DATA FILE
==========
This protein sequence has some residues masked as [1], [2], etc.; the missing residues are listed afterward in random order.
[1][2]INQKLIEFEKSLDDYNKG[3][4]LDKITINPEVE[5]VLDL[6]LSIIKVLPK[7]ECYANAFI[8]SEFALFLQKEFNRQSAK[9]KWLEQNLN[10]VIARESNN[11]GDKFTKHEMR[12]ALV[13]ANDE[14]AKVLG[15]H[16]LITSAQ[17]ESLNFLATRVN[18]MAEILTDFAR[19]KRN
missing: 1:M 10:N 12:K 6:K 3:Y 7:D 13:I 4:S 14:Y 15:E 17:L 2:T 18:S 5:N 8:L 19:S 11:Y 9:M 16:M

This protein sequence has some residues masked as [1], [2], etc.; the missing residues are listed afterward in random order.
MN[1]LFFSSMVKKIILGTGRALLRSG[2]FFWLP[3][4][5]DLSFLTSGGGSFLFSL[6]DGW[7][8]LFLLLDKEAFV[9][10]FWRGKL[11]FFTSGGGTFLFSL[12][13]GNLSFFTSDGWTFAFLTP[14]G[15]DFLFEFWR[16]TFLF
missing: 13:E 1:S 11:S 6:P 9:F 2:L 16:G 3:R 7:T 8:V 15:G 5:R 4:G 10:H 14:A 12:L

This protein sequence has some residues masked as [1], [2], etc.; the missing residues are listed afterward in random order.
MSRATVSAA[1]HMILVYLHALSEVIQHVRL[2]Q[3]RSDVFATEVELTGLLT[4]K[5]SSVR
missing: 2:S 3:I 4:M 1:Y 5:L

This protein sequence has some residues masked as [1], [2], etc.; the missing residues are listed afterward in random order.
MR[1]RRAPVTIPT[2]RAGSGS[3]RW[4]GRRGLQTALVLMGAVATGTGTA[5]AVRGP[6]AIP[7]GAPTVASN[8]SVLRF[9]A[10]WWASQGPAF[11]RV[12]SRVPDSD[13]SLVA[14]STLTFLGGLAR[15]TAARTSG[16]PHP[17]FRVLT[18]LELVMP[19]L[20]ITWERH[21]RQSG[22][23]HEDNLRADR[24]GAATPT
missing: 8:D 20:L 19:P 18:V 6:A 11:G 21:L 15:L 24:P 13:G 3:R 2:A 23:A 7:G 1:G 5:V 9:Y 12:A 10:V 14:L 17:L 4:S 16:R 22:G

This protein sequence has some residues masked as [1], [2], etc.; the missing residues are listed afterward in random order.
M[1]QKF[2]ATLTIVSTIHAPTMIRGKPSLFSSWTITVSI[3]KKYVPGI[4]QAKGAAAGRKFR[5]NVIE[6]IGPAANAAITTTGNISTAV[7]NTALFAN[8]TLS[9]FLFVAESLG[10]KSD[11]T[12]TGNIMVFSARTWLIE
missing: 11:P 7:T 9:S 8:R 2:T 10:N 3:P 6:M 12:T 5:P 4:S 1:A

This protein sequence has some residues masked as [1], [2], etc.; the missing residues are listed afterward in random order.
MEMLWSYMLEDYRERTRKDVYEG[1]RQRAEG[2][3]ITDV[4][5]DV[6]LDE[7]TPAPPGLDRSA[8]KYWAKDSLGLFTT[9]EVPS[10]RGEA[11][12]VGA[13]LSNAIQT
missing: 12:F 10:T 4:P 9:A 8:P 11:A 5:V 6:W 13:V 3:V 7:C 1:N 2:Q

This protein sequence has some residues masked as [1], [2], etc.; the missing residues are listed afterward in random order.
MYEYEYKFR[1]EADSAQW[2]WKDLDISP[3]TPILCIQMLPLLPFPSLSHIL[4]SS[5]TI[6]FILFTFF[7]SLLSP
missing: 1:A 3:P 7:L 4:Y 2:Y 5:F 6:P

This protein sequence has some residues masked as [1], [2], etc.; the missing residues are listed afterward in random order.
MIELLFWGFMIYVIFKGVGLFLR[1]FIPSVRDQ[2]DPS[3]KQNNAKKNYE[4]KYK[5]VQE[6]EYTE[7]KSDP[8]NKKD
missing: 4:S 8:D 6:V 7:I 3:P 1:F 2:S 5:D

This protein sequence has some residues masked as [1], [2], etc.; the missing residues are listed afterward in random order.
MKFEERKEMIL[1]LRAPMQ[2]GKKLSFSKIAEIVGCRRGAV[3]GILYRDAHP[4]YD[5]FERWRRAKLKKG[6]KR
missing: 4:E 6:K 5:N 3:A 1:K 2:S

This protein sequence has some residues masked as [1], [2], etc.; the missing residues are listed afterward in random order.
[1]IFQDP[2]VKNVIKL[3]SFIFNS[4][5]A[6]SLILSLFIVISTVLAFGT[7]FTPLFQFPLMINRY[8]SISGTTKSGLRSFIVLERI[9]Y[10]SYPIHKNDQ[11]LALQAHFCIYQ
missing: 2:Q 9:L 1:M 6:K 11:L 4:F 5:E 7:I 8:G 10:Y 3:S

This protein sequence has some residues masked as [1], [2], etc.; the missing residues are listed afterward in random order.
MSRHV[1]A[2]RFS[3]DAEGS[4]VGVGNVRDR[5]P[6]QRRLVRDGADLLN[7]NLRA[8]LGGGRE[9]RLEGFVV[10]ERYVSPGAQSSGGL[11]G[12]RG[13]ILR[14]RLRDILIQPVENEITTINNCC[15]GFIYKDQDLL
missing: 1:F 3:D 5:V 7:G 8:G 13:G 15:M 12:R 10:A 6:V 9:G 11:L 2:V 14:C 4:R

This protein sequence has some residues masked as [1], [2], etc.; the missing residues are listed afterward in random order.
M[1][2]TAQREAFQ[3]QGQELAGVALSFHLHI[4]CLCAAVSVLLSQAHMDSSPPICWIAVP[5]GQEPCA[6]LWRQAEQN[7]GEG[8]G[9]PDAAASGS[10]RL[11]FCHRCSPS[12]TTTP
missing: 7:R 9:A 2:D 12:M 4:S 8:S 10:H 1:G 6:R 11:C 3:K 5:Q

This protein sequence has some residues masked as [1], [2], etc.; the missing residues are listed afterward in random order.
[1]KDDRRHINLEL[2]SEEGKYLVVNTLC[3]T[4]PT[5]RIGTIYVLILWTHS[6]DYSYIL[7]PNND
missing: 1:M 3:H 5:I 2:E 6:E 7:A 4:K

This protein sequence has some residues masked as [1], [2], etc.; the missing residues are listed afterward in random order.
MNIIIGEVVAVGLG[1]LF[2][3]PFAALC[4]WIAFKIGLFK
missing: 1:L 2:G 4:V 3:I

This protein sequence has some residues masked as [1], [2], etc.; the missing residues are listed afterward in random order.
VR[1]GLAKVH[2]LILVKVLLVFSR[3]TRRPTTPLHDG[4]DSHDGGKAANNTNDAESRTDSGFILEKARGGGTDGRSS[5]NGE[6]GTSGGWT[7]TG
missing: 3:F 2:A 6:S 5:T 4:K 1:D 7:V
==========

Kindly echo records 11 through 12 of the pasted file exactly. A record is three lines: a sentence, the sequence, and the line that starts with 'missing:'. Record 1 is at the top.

This protein sequence has some residues masked as [1], [2], etc.; the missing residues are listed afterward in random order.
MSRHV[1]A[2]RFS[3]DAEGS[4]VGVGNVRDR[5]P[6]QRRLVRDGADLLN[7]NLRA[8]LGGGRE[9]RLEGFVV[10]ERYVSPGAQSSGGL[11]G[12]RG[13]ILR[14]RLRDILIQPVENEITTINNCC[15]GFIYKDQDLL
missing: 1:F 3:D 5:V 7:G 8:G 13:G 15:M 12:R 10:A 6:V 9:G 11:L 2:V 14:C 4:R

This protein sequence has some residues masked as [1], [2], etc.; the missing residues are listed afterward in random order.
M[1][2]TAQREAFQ[3]QGQELAGVALSFHLHI[4]CLCAAVSVLLSQAHMDSSPPICWIAVP[5]GQEPCA[6]LWRQAEQN[7]GEG[8]G[9]PDAAASGS[10]RL[11]FCHRCSPS[12]TTTP
missing: 7:R 9:A 2:D 12:M 4:S 8:S 10:H 1:G 6:R 11:C 3:K 5:Q